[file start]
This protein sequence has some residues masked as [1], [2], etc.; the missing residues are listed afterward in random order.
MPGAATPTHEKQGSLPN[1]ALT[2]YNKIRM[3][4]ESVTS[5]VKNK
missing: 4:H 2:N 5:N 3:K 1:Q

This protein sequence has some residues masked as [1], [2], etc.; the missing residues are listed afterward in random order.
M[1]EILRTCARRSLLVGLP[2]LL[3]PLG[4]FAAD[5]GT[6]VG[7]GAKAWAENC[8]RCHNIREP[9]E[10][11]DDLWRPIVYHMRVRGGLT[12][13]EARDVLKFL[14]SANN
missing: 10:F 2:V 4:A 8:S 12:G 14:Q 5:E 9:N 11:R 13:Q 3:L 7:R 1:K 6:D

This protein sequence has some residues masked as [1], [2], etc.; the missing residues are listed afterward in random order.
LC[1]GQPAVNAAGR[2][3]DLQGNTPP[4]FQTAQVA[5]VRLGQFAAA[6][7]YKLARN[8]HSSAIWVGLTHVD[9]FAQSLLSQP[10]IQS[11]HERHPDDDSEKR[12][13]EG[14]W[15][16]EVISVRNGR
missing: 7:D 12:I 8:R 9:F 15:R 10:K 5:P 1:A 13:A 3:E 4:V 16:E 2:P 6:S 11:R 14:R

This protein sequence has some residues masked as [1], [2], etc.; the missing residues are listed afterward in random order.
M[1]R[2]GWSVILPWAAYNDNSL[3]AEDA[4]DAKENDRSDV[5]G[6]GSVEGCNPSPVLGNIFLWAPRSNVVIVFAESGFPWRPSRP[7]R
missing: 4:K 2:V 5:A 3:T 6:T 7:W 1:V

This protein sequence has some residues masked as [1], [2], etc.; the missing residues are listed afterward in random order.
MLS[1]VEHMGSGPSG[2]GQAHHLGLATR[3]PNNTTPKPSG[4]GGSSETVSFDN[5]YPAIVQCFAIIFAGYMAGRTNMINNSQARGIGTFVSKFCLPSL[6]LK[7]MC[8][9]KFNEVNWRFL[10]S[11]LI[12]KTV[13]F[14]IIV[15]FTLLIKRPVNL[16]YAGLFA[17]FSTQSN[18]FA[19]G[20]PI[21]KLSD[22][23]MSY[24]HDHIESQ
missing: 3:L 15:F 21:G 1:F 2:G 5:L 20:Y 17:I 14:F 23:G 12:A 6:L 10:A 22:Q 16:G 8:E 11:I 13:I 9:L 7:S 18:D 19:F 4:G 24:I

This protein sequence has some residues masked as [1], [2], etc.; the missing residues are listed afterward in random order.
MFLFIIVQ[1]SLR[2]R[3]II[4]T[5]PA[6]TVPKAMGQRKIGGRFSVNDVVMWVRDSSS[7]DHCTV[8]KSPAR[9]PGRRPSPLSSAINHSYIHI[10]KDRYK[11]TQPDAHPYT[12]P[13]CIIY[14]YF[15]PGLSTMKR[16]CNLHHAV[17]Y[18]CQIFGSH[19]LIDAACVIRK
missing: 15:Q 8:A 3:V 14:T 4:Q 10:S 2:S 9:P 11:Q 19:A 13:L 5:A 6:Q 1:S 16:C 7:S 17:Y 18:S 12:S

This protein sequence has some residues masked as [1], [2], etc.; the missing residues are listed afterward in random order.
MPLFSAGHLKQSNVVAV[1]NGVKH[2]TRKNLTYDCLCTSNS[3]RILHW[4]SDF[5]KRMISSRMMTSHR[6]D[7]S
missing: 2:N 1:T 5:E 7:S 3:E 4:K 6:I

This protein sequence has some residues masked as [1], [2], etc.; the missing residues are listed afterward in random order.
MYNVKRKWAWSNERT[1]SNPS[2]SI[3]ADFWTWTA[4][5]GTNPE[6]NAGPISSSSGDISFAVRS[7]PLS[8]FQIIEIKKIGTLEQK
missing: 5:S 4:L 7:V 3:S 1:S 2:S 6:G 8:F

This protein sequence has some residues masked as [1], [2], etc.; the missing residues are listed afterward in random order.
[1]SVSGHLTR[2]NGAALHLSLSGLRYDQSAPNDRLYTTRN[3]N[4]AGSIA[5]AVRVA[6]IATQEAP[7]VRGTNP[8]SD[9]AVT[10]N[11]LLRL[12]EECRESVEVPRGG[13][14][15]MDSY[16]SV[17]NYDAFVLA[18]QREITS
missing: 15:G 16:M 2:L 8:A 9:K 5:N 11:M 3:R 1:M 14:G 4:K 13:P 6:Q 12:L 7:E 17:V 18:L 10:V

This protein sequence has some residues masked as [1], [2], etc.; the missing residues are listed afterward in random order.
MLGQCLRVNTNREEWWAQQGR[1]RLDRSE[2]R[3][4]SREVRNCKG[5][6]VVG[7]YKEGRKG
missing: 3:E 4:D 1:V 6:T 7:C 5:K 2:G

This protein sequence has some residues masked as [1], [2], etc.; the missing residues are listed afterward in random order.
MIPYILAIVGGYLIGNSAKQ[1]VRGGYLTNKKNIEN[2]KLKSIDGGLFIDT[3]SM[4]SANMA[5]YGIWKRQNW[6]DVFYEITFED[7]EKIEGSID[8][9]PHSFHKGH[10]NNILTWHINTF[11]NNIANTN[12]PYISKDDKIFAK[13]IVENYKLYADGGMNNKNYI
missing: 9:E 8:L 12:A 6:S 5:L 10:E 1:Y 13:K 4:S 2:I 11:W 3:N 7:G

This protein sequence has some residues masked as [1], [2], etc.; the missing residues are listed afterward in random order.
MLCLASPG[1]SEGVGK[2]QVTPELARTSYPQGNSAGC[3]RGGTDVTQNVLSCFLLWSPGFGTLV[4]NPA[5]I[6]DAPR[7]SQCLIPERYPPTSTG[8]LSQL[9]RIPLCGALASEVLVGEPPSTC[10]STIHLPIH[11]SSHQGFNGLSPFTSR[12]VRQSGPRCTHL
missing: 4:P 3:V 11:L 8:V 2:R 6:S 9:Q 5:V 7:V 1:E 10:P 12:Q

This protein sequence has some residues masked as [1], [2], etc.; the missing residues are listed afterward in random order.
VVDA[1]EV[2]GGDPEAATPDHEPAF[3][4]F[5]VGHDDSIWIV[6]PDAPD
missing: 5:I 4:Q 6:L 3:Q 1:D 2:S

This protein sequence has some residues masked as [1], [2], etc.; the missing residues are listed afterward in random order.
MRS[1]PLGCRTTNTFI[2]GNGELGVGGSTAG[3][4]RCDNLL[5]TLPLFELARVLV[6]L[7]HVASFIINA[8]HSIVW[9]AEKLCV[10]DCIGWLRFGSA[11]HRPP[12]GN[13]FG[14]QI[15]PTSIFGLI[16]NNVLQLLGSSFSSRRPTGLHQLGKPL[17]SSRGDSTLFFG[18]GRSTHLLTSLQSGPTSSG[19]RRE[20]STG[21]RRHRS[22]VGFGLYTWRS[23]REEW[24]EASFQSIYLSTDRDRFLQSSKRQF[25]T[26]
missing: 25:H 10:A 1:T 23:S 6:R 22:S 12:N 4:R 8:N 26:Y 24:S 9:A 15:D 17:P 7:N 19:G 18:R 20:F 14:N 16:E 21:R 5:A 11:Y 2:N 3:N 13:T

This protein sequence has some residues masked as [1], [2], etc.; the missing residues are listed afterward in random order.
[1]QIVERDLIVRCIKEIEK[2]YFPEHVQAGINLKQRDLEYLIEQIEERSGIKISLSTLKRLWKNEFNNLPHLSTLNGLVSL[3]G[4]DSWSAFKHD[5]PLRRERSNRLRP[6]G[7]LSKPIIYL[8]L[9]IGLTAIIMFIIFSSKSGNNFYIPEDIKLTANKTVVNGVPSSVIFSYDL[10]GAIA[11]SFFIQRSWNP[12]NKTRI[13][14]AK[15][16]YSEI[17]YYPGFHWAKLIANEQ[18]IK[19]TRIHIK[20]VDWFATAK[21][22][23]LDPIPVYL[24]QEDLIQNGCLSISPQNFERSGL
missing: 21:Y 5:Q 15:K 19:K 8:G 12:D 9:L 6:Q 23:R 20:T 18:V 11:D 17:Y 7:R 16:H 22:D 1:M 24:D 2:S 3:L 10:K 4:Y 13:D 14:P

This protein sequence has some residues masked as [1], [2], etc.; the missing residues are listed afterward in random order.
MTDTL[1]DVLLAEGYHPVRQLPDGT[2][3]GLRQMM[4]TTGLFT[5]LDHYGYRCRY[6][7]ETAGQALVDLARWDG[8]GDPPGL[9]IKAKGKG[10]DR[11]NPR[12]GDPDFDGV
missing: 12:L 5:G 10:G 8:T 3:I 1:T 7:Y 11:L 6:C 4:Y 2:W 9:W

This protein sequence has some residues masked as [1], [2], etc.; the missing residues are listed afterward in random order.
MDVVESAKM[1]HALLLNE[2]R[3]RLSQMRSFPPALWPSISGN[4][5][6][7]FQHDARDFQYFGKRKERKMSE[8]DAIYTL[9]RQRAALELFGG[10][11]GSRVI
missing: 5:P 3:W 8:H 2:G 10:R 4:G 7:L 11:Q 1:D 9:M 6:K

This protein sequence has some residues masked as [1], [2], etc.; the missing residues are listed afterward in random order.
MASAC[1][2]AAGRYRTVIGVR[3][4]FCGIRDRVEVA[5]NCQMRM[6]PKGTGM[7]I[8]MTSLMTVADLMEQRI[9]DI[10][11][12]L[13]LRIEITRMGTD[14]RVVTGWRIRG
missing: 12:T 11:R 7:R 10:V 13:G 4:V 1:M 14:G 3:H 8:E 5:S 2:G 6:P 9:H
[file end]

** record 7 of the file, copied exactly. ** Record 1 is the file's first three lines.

This protein sequence has some residues masked as [1], [2], etc.; the missing residues are listed afterward in random order.
MPLFSAGHLKQSNVVAV[1]NGVKH[2]TRKNLTYDCLCTSNS[3]RILHW[4]SDF[5]KRMISSRMMTSHR[6]D[7]S
missing: 2:N 1:T 5:E 7:S 3:E 4:K 6:I